Summer in Taiwan can be atrociously hot. Escaping into the mountains provides some comfort, but finding natural cold springs, well that’s where the money is. I was surfing the net looking for river tracing routes in Taiwan when I came across Beipu Cold Springs. 2 and a half looks at the online pics and I was sold. Googled the location and set up a trip for the weekend.
Beipu cold springs are located in Hsinchu county. From my town, they are about about a 50 min drive. It’s mostly highway 3 (east) until you hit Beipu township, then south. There are numerous signs in English as well as Chinese, so you will easily be able to figure it out. Once you hit Daping Road (大坪路), it’s just a straight drive to the cold springs area.
The springs flow parallel to the road, so there is a long stretch of possible places you can jump out and relax in/by the water. As you drive along Daping Road, there is even a spot where you can pay 100 NT (per person), about US $3 and get an area by the water for a BBQ type picnic. If you don’t want to pay, keep going south along the road, and you will see more places where people have just pulled up and picked spots.
If you keep driving to the very end, you will come to a large waterfall area with a pool where you can jump in and swim around (depending on when you go – the first time I went – June – the pool was big enough to swim, but the second time – end July – the pool had shrunk drastically – barely big enough to wade in a bit and maybe sit). Here is a look at the waterfall area from afar:
And some spots nearby where people have put down for a picnic/BBQ:
There is a parking spot near the waterfall, so we left the car there and started walking around to explore the area. As we approached the wall you see in the picture above, a small drama started unfolding. 2 guys were daring each other to jump from the top of the wall into the pool below:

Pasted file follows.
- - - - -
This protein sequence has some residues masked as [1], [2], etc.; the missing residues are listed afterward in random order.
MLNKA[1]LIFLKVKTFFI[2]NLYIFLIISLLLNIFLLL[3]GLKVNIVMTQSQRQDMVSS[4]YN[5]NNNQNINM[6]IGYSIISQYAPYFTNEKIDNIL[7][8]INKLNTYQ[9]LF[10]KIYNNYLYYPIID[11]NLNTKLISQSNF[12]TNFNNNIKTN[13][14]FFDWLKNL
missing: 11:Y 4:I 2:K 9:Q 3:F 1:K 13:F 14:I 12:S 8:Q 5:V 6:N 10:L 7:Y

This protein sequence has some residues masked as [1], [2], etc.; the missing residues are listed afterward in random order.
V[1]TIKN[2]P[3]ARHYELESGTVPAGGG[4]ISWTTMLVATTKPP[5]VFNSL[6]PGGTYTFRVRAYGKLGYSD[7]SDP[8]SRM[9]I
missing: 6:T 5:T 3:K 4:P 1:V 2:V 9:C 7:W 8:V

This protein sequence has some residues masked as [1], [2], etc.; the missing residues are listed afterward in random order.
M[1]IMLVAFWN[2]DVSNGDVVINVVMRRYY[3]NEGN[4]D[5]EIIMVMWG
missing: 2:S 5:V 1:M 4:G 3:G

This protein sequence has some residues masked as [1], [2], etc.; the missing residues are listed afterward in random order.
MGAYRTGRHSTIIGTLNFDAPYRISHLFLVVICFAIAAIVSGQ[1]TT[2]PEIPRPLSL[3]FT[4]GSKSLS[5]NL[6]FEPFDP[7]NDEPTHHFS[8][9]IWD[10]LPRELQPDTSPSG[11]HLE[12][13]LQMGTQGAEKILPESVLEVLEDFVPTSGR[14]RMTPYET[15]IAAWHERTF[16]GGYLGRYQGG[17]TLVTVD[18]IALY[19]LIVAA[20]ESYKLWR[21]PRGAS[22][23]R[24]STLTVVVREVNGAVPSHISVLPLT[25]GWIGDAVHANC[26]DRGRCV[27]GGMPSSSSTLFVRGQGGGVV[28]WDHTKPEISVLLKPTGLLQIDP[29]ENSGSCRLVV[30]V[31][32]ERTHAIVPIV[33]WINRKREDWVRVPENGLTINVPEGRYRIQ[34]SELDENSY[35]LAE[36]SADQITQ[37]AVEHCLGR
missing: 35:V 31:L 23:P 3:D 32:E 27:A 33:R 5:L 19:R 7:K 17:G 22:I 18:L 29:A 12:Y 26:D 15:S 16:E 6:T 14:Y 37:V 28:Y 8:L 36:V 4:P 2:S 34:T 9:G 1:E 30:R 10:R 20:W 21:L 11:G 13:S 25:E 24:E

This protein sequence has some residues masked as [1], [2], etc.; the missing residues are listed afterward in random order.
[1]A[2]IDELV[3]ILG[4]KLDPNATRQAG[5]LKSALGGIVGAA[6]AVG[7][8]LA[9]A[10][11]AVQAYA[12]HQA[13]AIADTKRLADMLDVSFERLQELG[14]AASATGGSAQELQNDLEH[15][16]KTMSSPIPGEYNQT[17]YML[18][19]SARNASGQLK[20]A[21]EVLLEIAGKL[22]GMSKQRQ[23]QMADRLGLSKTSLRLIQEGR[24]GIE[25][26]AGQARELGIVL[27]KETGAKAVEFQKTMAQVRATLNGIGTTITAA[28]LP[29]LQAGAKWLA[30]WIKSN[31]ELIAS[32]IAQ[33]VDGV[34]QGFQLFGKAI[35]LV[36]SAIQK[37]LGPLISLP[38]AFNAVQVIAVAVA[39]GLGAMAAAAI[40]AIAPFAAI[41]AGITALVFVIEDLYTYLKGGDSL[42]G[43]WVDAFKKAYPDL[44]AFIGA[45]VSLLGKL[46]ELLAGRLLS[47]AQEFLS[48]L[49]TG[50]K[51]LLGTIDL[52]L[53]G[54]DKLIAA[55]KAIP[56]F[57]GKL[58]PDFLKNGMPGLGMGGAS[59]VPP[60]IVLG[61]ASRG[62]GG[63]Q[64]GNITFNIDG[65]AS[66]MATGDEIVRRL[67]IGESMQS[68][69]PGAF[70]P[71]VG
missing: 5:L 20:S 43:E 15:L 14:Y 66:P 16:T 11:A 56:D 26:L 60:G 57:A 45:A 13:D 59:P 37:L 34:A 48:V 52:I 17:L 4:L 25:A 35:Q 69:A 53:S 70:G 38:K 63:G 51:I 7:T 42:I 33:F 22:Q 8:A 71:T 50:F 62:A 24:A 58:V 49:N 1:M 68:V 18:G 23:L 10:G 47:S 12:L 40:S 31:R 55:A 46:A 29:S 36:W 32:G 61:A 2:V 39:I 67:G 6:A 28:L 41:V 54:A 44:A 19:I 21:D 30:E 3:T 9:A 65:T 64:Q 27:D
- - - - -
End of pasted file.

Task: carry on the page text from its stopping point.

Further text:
Finally, one of the guys went to the edge:
and did a pretty nice backflip into the pool. I missed the flip, but here’s the splash:
Not to be outdone, his buddy screwed up some courage, but unfortunately, lacking technique, he launched himself into what would become a painful belly flop:
Needless to say, it wasn’t pretty, but no-one was hurt. We moved on.
There are 2 bridges that take you over to the waterfall. Upon crossing one, we came across a fancy looking plaque. I thought it looked pretty cool, so here’s a pic. It says “Běi bù lěng quán” which means Beipu Cold Springs.
As we got closer to the waterfall, we saw 2 artificial pools for people that didn’t want to climb over the rocks to get to the waterfall. It must be noted, that since typhoon Soulik went throught the area, the pools have been destroyed, but they used to look like this:
And a few meters past these pools, over some rocks is the waterfall/pool area:
I wanted to get under the falls, but the water was falling with too much force. It was difficult enough swimming toward it. It was a little cold, but great on a hot day. This spring water is supposed to be good for skin conditions, gout and arthritis, but not good for drinking. If you go in, be careful as the bottom is quite rocky (all throughout the cold springs area), and it’s easy to get a cut. If you are comfortable with it, I’d recommend wearing sandals, although they may be a bit slippery in the pool.
Beipu Cold Springs is a great area to go with frinds for a nice, chill day trip. Buy a disposable BBQ, grab some meat and beers, and your good to go. Make sure you get there early though, because it fills up pretty fast, and all the good spots will be taken if you get there too late. Here’s where you can find it: